Des Drummond passed away in January 2022.
Edwards was a talented winger who really knew his way to the try-line, once scoring four tries as a 19-year-old for Country Seconds in their annual clash against City in 1990. Hailing from the Macquarie Scorpions club, he joined the Newcastle Knights in 1991 and played five games in the top grade over the next couple of years.
Jason Edwards passed away in March 2022.
One of the toughest centres to play the game, Ferguson was the first player to have the distinction of playing 100 games for each of two clubs during his career. Originally from the NSW Central Coast, he made first grade debut with Magpies in 1964 and played 101 first grade games for them over the next eight years.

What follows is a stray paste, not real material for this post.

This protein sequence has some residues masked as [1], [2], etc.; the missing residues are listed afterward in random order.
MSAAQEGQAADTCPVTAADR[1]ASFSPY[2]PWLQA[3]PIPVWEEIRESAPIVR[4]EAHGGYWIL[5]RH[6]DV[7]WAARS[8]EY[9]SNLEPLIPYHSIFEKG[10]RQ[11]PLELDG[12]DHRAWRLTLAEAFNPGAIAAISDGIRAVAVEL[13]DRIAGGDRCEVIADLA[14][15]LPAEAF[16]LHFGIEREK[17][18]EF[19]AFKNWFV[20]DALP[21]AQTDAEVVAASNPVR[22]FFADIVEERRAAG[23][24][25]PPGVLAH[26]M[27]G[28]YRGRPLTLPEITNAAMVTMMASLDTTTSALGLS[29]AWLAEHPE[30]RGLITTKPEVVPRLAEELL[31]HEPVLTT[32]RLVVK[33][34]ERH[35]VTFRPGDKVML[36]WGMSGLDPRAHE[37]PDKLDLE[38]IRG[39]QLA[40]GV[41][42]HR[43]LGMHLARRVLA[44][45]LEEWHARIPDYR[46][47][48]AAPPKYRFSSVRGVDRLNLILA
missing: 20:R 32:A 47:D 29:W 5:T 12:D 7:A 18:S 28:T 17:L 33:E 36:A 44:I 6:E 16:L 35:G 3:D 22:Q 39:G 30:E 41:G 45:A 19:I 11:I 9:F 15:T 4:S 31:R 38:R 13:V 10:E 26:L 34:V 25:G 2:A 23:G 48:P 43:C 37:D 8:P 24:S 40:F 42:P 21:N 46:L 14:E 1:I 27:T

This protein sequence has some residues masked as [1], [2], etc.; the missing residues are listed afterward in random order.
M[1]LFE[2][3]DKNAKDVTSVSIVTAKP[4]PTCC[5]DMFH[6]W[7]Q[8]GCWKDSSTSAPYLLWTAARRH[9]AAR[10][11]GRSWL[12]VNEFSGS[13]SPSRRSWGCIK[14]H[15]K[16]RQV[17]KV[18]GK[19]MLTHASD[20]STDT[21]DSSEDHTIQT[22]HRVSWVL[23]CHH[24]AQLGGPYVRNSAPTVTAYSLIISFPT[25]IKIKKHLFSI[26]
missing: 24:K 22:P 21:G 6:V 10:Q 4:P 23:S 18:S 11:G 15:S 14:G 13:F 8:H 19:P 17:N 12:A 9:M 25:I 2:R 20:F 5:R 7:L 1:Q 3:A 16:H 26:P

St George’s Graeme Langlands was reportedly tired of playing against the hard-tackling centre, so encouraged him to join the Dragons in 1972, where he went on to play another 100 games in the top grade. How he never once played a game of representative football is an absolute mystery.
Sports opinion delivered daily
Roy Ferguson passed away in December 2022.
Filipaina came from Auckland to join Balmain in the 1980 season after playing nine Tests in the centres for NZ. He was a huge man, and almost impossible to stop when he put his mind to it. He had five years with the Tigers, before playing a season with the Roosters in 1985, and then finished his career with North Sydney across the 1986 and 1987 seasons.
Although a very good player at club level, his form was often inconsistent, but he was a totally different proposition when he was wearing the black jersey of NZ, and he gained Test selection on more than one occasion from reserve grade. He went on to play 28 Tests for NZ, and in 2007 was named as one of New Zealand’s Legends of League.
Olsen Filipaina passed away in February 2022.